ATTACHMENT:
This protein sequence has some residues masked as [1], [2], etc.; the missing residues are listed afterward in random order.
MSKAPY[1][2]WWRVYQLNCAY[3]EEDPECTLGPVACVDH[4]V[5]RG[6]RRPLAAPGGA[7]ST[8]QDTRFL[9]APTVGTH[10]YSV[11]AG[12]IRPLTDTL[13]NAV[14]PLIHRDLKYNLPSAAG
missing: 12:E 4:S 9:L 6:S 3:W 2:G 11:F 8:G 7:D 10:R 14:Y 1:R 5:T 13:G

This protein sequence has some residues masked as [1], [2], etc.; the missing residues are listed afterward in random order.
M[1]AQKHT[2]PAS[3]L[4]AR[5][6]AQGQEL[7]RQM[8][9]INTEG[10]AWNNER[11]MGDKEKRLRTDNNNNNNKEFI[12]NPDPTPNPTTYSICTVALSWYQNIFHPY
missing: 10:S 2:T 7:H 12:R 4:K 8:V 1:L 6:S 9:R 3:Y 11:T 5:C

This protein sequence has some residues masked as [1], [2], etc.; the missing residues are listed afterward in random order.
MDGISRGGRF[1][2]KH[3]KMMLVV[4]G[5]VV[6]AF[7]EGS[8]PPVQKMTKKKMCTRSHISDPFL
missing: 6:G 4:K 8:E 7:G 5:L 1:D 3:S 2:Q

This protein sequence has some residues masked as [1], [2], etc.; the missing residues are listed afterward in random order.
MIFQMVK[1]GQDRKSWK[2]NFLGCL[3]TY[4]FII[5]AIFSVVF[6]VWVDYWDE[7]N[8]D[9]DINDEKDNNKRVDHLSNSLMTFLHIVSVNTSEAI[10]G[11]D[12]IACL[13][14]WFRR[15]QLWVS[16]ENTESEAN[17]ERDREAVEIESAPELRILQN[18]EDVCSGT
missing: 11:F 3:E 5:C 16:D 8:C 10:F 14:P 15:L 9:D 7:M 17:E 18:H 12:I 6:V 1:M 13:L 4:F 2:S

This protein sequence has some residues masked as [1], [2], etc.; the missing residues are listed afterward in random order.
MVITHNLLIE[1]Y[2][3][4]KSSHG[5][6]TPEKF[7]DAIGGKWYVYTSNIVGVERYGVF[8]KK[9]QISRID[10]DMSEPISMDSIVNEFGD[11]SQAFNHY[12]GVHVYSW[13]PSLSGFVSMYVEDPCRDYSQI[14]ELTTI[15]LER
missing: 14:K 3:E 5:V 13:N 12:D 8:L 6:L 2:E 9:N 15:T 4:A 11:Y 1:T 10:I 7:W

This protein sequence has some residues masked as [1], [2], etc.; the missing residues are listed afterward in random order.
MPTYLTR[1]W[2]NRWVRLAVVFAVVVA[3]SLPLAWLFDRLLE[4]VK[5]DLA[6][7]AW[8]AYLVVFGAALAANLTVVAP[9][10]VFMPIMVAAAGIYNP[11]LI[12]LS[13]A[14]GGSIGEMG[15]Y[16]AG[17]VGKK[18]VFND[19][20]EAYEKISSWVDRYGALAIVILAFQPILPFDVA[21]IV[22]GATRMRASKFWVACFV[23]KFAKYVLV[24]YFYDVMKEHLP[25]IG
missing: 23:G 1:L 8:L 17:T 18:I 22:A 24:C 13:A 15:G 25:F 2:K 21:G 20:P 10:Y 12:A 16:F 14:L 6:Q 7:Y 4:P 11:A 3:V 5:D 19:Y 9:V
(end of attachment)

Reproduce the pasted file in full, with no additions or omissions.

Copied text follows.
This protein sequence has some residues masked as [1], [2], etc.; the missing residues are listed afterward in random order.
MSKAPY[1][2]WWRVYQLNCAY[3]EEDPECTLGPVACVDH[4]V[5]RG[6]RRPLAAPGGA[7]ST[8]QDTRFL[9]APTVGTH[10]YSV[11]AG[12]IRPLTDTL[13]NAV[14]PLIHRDLKYNLPSAAG
missing: 12:E 4:S 9:L 6:S 3:W 2:G 11:F 8:G 7:D 10:R 14:Y 1:R 5:T 13:G

This protein sequence has some residues masked as [1], [2], etc.; the missing residues are listed afterward in random order.
M[1]AQKHT[2]PAS[3]L[4]AR[5][6]AQGQEL[7]RQM[8][9]INTEG[10]AWNNER[11]MGDKEKRLRTDNNNNNNKEFI[12]NPDPTPNPTTYSICTVALSWYQNIFHPY
missing: 10:S 2:T 7:H 12:R 4:K 8:V 1:L 6:S 9:R 3:Y 11:T 5:C

This protein sequence has some residues masked as [1], [2], etc.; the missing residues are listed afterward in random order.
MDGISRGGRF[1][2]KH[3]KMMLVV[4]G[5]VV[6]AF[7]EGS[8]PPVQKMTKKKMCTRSHISDPFL
missing: 6:G 4:K 8:E 7:G 5:L 1:D 3:S 2:Q

This protein sequence has some residues masked as [1], [2], etc.; the missing residues are listed afterward in random order.
MIFQMVK[1]GQDRKSWK[2]NFLGCL[3]TY[4]FII[5]AIFSVVF[6]VWVDYWDE[7]N[8]D[9]DINDEKDNNKRVDHLSNSLMTFLHIVSVNTSEAI[10]G[11]D[12]IACL[13][14]WFRR[15]QLWVS[16]ENTESEAN[17]ERDREAVEIESAPELRILQN[18]EDVCSGT
missing: 11:F 3:E 5:C 16:D 8:C 10:F 14:P 15:L 9:D 7:M 17:E 18:H 12:I 6:V 1:M 13:L 4:F 2:S

This protein sequence has some residues masked as [1], [2], etc.; the missing residues are listed afterward in random order.
MVITHNLLIE[1]Y[2][3][4]KSSHG[5][6]TPEKF[7]DAIGGKWYVYTSNIVGVERYGVF[8]KK[9]QISRID[10]DMSEPISMDSIVNEFGD[11]SQAFNHY[12]GVHVYSW[13]PSLSGFVSMYVEDPCRDYSQI[14]ELTTI[15]LER
missing: 14:K 3:E 5:V 13:N 12:D 8:L 6:L 2:E 9:N 15:T 4:A 11:Y 1:T 10:I 7:W

This protein sequence has some residues masked as [1], [2], etc.; the missing residues are listed afterward in random order.
MPTYLTR[1]W[2]NRWVRLAVVFAVVVA[3]SLPLAWLFDRLLE[4]VK[5]DLA[6][7]AW[8]AYLVVFGAALAANLTVVAP[9][10]VFMPIMVAAAGIYNP[11]LI[12]LS[13]A[14]GGSIGEMG[15]Y[16]AG[17]VGKK[18]VFND[19][20]EAYEKISSWVDRYGALAIVILAFQPILPFDVA[21]IV[22]GATRMRASKFWVACFV[23]KFAKYVLV[24]YFYDVMKEHLP[25]IG
missing: 23:G 1:L 8:L 17:T 18:I 22:A 24:C 13:A 15:G 25:F 2:K 21:G 20:P 10:Y 12:A 16:F 14:L 6:Q 7:Y 4:P 11:A 3:V 5:D 19:Y 9:V